Essentially home made track is constructed from wooden sleepers cut to length from hardwood square-section (10 - 15 mm cross-section) and then treated with preservative against the elements and other infestations. Commercially available flat-bottom or bullhead rail is then affixed in position on one side using suitable pins or tiny chairs. If using the latter you will probably need to slide these on first. The second rail is then laid on the other side maintaining a 45 mm distance between the faces of the two parallel rails using a track gauge to check for accuracy. Care needs to be taken when forming into a curved shape and it is common to use a jig for this purpose. The construction of matching point-work incorporating complex frogs and blades is an art in itself and better left to the experts although pre-formed components obtained from specialist suppliers can save you a lot of work.


When you come to fixing the electrical feed (s) to the track from your control equipment you have a number of options. You could just rely on a simple solder joint but if your soldering skills are anything like mine it is better to use a form of proprietary commercial connector or clamp to ensure good electrical conductivity. LGB and PIKO make excellent brass connecting clamps which incorporate wires that are independently fed to each rail and screwed into position. You can also use brass rail clamps similar to those used at rail joints described above. Accucraft AMS rail power connector clamps are particularly well made for Code 332 rail section.




The principle manufacturers of quality track purely in alphabetical order are;

Despite the location of the supplier don't be surprised if the track has been manufactured in China like everything else!  Abridged particulars of each manufacturer's products can be found by clicking the appropriate links in this Chapter.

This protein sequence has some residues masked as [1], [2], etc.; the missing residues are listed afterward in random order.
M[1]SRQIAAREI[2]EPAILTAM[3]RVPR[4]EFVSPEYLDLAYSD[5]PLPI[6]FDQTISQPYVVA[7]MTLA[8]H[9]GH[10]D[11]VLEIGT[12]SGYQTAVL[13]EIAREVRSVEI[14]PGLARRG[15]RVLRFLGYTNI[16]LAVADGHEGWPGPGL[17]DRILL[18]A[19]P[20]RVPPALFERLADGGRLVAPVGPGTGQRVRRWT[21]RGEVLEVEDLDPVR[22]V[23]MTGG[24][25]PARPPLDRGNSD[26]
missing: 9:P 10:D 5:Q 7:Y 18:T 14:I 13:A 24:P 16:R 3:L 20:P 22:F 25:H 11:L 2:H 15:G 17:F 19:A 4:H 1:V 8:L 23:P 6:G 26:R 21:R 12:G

As I mentioned before, and cannot stress enough, whatever type of track you ultimately decide to use the best advice is always to use the largest radius curves that will fit into the available space. Minimum radius curves (e.g. 2 foot or less) should be avoided, except for entries to sidings or passing loops. If you aim for a minimum radius of 4' this should ensure that the majority of G Scale locomotives on the market both now and in the future will be able to negotiate your layout so that you have no regrets at a later date.


Track also needs regular maintenance if it is to provide years of reliable service.  Clean the tops of the rail often with a suitable abrasive (such as the LGB Track Cleaning Block Cat.No. 50040) for optimum electrical contact and make sure that point blades are free to move with no debris.   It is possible to acquire adapted track-cleaning locomotives or wagons fitted with special abrasive pads affixed to the underside to automate this process and reach places e.g. in tunnels, which are hard to access. These need to be run round all the track at regular intervals for optimum effect. 

Make sure that dead-leaves and plant detritus are removed and also anything metal that could cause a short-circuit. Nothing should be allowed to project above rail height.

You will also find that other events serve to frustrate the running of trains such as mole-hills, fallen branches, etc. which all have to be coped with just like on a real railroad.